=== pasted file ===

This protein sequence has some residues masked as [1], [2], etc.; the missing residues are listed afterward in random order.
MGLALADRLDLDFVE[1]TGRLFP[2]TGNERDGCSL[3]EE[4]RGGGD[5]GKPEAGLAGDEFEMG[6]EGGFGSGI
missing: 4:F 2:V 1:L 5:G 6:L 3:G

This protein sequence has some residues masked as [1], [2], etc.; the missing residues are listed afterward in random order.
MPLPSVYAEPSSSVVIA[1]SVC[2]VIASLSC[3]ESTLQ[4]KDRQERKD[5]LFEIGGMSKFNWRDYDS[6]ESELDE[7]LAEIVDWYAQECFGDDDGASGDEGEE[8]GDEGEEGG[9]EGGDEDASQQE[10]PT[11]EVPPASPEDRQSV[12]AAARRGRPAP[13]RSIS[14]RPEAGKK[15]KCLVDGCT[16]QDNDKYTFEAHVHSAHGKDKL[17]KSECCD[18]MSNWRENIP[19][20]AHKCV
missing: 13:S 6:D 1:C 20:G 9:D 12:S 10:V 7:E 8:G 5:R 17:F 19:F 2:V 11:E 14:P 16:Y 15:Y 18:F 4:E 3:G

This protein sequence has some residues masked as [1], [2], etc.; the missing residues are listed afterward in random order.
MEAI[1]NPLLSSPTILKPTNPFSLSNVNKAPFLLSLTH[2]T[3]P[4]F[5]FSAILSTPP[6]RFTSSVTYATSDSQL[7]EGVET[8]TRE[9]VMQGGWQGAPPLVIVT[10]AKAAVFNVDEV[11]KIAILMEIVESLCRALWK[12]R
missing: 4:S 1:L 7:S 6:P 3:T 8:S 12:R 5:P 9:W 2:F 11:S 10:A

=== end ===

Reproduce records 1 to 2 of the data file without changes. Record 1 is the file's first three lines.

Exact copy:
This protein sequence has some residues masked as [1], [2], etc.; the missing residues are listed afterward in random order.
MGLALADRLDLDFVE[1]TGRLFP[2]TGNERDGCSL[3]EE[4]RGGGD[5]GKPEAGLAGDEFEMG[6]EGGFGSGI
missing: 4:F 2:V 1:L 5:G 6:L 3:G

This protein sequence has some residues masked as [1], [2], etc.; the missing residues are listed afterward in random order.
MPLPSVYAEPSSSVVIA[1]SVC[2]VIASLSC[3]ESTLQ[4]KDRQERKD[5]LFEIGGMSKFNWRDYDS[6]ESELDE[7]LAEIVDWYAQECFGDDDGASGDEGEE[8]GDEGEEGG[9]EGGDEDASQQE[10]PT[11]EVPPASPEDRQSV[12]AAARRGRPAP[13]RSIS[14]RPEAGKK[15]KCLVDGCT[16]QDNDKYTFEAHVHSAHGKDKL[17]KSECCD[18]MSNWRENIP[19][20]AHKCV
missing: 13:S 6:D 1:C 20:G 9:D 12:S 10:V 7:E 8:G 5:R 17:F 19:F 2:V 11:E 14:P 16:Y 15:Y 18:F 4:E 3:G